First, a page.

Almost 16 million people in the United States have chronic obstructive pulmonary disease, which increases the risk of severe illness from COVID-19.
Trouble breathing. Wheezing. Shortness of breath. These are just some of the symptoms of COPD, or chronic obstructive pulmonary disease, which affects nearly 16 million people in the United States. These individuals are at increased risk of severe illness from COVID-19.
Mickey Sachdeva, MD, a pulmonologist and critical care physician at the Kaiser Permanente Fresno Medical Center, explains more about this increasingly common disease.
COPD is a condition in which the airways in the lungs become inflamed, narrowed, and damaged. This affects the flow of air into, and especially out of, the lungs.
“At first, someone with COPD might not experience any symptoms,” said Dr. Sachdeva. “But as the disease gets worse, people often find that they feel winded even after doing simple things like getting dressed or preparing a meal.” Other symptoms can include wheezing, coughing, and spitting up phlegm. And when lung damage is extensive, it may become harder to get enough oxygen into the blood and to get rid of excess carbon dioxide.
The most common cause of COPD is smoking. You can also get COPD from breathing in toxic fumes or gases. In rare cases, COPD is caused by a genetic problem.
Spirometry is the lung function test used to diagnose COPD and assess how well your lungs are working. You take a deep breath and then blow out as fast and as hard as you can into a tube. A machine connected to the tube measures how much air you can blow out of your lungs and how fast you can blow.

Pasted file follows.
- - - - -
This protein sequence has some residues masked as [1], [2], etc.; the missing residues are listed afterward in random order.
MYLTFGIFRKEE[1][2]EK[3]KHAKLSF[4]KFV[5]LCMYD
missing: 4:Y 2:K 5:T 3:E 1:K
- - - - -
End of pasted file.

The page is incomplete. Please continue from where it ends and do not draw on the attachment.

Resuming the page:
COPD cannot be cured and can get worse over time. But there are steps you can take to manage your symptoms and feel better. The best way to slow the disease is to stop smoking. “This is the most important thing you can do, and it’s never too late to quit,” said Dr. Sachdeva.
Other treatment options your physician may recommend include inhaled medications and pulmonary rehabilitation.
Depending on the severity of your COPD, you may feel out of breath if you work hard or walk rapidly. You may also have trouble doing chores or even carrying items. Patients with COPD should avoid smoke and fumes, and exercise regularly. It’s also helpful to eat healthy foods and have several smaller meals a day.
The best thing you can do to support someone with COPD is to encourage them to stop smoking. You can also help with chores and grocery shopping and encourage them to take their medications.
“People with COPD tend to isolate themselves because of their limited physical ability,” Dr. Sachdeva noted, “so visiting and spending time together can be important in keeping their spirits up.”
Learn more about COPD.
Kaiser Permanente is tops in the nation for 2 key measures related to caring for people with COPD: the use of spirometry testing to diagnose the disease and the use of bronchodilator medication to manage flare-ups. That’s according to the National Committee for Quality Assurance, an independent nonprofit organization that works to improve health care quality.